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UPDATE: Yukon Hospital Corporation and workers’ unions tentatively agree, unions say

Hospital corporation source had said it “remains committed to reaching a renewed collective agreement”
The sign at the Whitehorse General Hospital seen on Oct. 18, 2022. Unionized Yukon Hospital Corporation workers represented by the Yukon Employees’ Union and the Public Service Alliance of Canada Local Y025 have been without a collective agreement since 2022. The unions say the employer and the workers have reached a tentative deal. (Dana Hatherly/Yukon News)

Shortly after some unionized hospital workers voted in favour of a strike mandate, a provisional deal has been reached between the unions representing Yukon hospital workers and the Yukon Hospital Corporation, according to a joint press release issued by the unions on March 1.

The release from the Yukon Employees Union (YEU) and the Public Service Alliance of Canada (PSAC) Local Y025 attributes the move forward in negotiations toward a tentative agreement to the recent strike vote.

The News has reached out to the Yukon Hospital Corporation, which confirmed a deal subject to change.

Read our original story below:

Some Yukon Hospital Corporation workers voted in favour of a strike mandate, which means the territory’s three hospitals could see job action as soon as the clock strikes midnight on March 26 if the employer doesn’t offer a “fair deal,” according to YEU president Justin Lemphers.

“What’s at stake from a workers’ perspective is good work conditions, good work for a good wage and the respect that comes with it,” he said.

“But we also want to make sure that we’ve got continuity of service for the Yukon public. So, we’re hoping to get a deal that works for the members without needing to impact Yukoners’ lives.”

Lemphers explained by phone from out of territory on Feb. 29 that the strike vote was open to members of the PSAC, which holds the bargaining ticket. All YEU members who work at the hospital fall under that PSAC local.

A union press release issued on Feb. 29 indicates the local’s members voted “overwhelmingly” in favour of giving their local a strike mandate, with a “high” voter turnout.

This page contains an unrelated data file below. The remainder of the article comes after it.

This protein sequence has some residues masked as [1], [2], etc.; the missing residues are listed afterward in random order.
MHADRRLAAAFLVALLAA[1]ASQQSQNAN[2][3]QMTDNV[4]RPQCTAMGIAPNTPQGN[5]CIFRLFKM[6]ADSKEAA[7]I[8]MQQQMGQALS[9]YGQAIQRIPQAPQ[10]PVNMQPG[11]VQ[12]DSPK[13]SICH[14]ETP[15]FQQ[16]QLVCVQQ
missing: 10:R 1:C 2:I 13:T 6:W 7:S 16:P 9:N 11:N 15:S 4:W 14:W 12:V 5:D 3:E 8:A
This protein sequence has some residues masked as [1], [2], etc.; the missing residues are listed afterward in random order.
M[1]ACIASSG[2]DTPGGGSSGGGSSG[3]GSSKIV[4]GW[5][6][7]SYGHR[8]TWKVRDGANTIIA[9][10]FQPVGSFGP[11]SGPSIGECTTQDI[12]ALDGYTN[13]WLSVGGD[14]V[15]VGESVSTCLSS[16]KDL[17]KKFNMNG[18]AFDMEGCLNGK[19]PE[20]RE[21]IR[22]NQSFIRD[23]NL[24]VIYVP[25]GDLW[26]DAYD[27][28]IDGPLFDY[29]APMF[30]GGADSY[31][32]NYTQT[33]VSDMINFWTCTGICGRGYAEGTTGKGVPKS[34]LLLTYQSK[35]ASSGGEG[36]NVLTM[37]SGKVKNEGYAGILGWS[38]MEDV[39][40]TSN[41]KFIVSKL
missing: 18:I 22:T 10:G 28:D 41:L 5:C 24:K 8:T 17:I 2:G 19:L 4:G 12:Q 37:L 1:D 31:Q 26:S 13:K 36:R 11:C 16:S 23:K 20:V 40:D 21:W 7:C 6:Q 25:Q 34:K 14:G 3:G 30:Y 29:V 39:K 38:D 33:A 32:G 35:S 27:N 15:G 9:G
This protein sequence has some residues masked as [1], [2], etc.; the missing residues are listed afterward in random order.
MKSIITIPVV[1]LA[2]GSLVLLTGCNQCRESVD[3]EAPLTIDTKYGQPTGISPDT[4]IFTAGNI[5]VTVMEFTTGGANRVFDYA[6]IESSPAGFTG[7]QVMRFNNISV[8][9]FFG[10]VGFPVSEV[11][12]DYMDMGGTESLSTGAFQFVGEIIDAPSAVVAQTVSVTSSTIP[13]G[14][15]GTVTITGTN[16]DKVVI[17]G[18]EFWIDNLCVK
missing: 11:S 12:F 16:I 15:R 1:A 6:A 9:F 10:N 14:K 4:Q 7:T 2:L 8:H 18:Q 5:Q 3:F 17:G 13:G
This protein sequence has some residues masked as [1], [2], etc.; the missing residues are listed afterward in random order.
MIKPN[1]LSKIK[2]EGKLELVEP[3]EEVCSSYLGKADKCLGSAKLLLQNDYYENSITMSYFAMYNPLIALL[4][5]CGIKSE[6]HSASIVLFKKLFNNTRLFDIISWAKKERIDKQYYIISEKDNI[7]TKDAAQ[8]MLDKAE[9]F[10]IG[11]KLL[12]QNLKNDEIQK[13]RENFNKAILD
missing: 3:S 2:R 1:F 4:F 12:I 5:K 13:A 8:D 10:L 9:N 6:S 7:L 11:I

The union and the hospital corporation haven’t had a contract since September 2022, per the union’s release.

After eight months of negotiating, the local’s bargaining team applied for conciliation on Nov. 28, 2023, as noted in the release.

The release notes the team has been in conciliation over this past week.

The union’s asks are available via an online bargaining update from March 17, 2023.

“The bargaining team has been working on, since then, has been trying to come to agreement on those terms. The bargaining team entered into conciliation and has been working with a conciliator because we couldn’t get there on our own,” Lemphers said.

“It creates a little bit more pressure on the employer,” he added, noting the “good turnout” at the vote and in favour of a strike mandate.

Lemphers declined to provide a breakdown of the strike vote outcome, citing PSAC policy.

A source from the Yukon Hospital Corporation told the News talks have been ongoing since the collective agreement expired at midnight on Aug. 31, 2022. Discussions resumed this week through the conciliation process.

“During this time, our priority is to continue delivering safe and excellent hospital care. Yukon Hospitals remains committed to reaching a renewed collective agreement with the Yukon Employees’ Union (PSAC) in good faith and at the bargaining table,” the source said by email.

Lemphers noted about 400 workers are affected.

“There’s no one who’s not essential to the function of that organization,” he said.

According to the Yukon Hospital Corporation website, PSAC represents many support service positions such as administrative, custodial, lab, imaging, food services, licensed practical nurses and others.

If a strike goes ahead, then that could trigger different types of job action ranging from work-to-rule (in which employees do the minimum, for example, no overtime and no breaks) to picket lines with a mass group of employees out of work, per Lemphers.

He said the voting period took place over multiple days to cover different workplaces and shifts with the option to vote in-person or using a secure voting platform.

Votes were tallied on Feb. 28.

Yukon NDP Leader Kate White took to social media to express support for the health-care workers who have been pushed to the “brink of a strike,” calling on the hospital corporation to “come to the table with a fair deal.”

Contact Dana Hatherly at

Dana Hatherly

About the Author: Dana Hatherly

I’m the legislative reporter for the Yukon News.
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